So far, Intel's application processors aren't as integrated as the best Snapdragon and OMAP chips. Case in point: Intel's latest product, the Atom-based Moorestown chipset. Although it's much better than the previous Menlow chipset, Moorestown still requires two chips to duplicate the application-processor functions that TI's OMAP4430 delivers in one chip. The Intel chips are also more than twice the size of the OMAP4430 and consume about 50 per cent more active power than the OMAP4430, by some estimates.
The latest trend is to integrate more wireless functions into application processors. For years, mobile phones have used a separate baseband processor that converts analogue radio-frequency signals into digital data and vice versa. Adding these functions to the application processor eliminates the baseband processor, but it's difficult to integrate analogue and digital functions without causing interference and manufacturing problems.
Rising to the challenge, Qualcomm's Snapdragon QSD8650 combines a cellular baseband processor with a full-featured application processor. It even incorporates a power-management chip that would normally be separate. Another Qualcomm SoC, the QTR8600, integrates cellular radio functions with Bluetooth, FM radio and GPS. Even Intel's next-generation Medfield SoC won't go that far.
Intel is trying to catch up through acquisitions. The company recently acquired the assets of Comsys, a small wireless company, and will probably buy the wireless business unit of Infineon, a major supplier to Apple, Nokia and Samsung. In addition, Intel has licensed technology from Nokia.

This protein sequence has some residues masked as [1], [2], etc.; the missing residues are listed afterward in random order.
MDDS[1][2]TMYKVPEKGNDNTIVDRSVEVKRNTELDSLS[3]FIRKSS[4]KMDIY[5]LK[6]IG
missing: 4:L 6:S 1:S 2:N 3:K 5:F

Traditionally, Intel's advantages have been world-class chip-fabrication technology and enormous production capacity. However, Intel fabricates Moorestown in an older 45nm process instead of the smaller 32nm process introduced for PC processors this year. Qualcomm and TI are still using 45nm for Snapdragon and OMAP4, so Intel could be exploiting its technology advantage more aggressively. But PC processors are Intel's cash cow, so Intel won't manufacture its slow-selling SoCs in 32nm until Medfield debuts next year.
Another problem for Intel is system software. Since the first IBM PC in 1981, Intel has enjoyed a symbiotic relationship with Microsoft's popular DOS and Windows operating systems. But Microsoft's supremacy on PCs isn't translating into similar success on mobile phones and tablets.
Last April, Microsoft introduced its own smartphone, the Kin. Never heard of it? Kin was killed only six weeks after launch. And in the wake of Apple's hot-selling iPad, Hewlett-Packard withdrew a Windows-based tablet even before introduction. Intel is hedging its bets with two GNU/Linux-based operating systems (Moblin and MeeGo), but they're looking like also-rans against Apple's slick iOS and Google's fast-rising Android.
The simple truth is that Intel needs the mobile market more than the mobile market needs Intel. ARM's lower-power processors already dominate the market, they're growing more powerful each year, and they have a larger software base. Marvell, Qualcomm and probably Apple have ARM architectural licences, so they can design their own ARM-compatible processors - something Intel won't allow with the x86. To out-wrestle ARM, Intel needs something better, not something almost as good.
By the end of this decade, we may see the first single-chip smartphone or tablet. This super SoC will probably be a stacked chip that combines the memory and processor in one package - technically not a single chip but close enough. On the other hand, new features yet to be imagined may still require some auxiliary chips. But it's a certainty that SoCs will keep getting smaller, faster and better.